In my recent travels, I have found two sites where artists have teamed with Mother Nature as an art partner. In Italy, at Arte Sella, artists are asked to use Nature as a source of inspiration. In fulfilling this request, the artwork must develop a relationship with Mother Nature as Mother Artist, because these three-dimensional works will be slowly absorbed into her natural landscape. It is Mother Art who will use the rain, the wind and the snow to shape the pieces. It is her sunlight that will provide the energy that dries, calcifies, rusts, and creates the final artwork. No human hand is further required. The creative process is the entire lifecycle after production is complete. Arte Sella is a well-thought out and planned open museum. But such sustainable change isn’t always planned.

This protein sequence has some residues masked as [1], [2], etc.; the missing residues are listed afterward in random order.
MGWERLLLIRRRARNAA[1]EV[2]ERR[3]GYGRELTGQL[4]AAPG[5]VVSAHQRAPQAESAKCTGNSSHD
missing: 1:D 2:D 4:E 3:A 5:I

In my trip to South Africa, I had an opportunity to see another artistic collaboration between Nature and man: bush cave paintings in the Cederberg area north of Cape Town. Over a thousand years ago – man used natural elements such as iron oxide and ferriginous shale from old clay beds to paint their visions on stone walls. The colors (maroon, yellow, orange and white) were as vibrant as the shaman’s trances. The cave walls were a canvas supplied by Mother Nature. As the years went by, Mother Nature let the spirits of the people fall into the stone cracks and she let the rain and wind wash away the paint. But Mother Art allowed the cave walls to drink the dark red iron oxide, which stained the designs permanently into the stone . Over time, it is now Mother Art who shapes the images and showcases the works. Cast your mind now to Leonardo da Vinci, one of the powerhouses of art history. As the Last Supper fades and the Mona Lisa crackles, it is clear that Mother Nature was not his partner. Mother Art is having her revenge in tiny bites.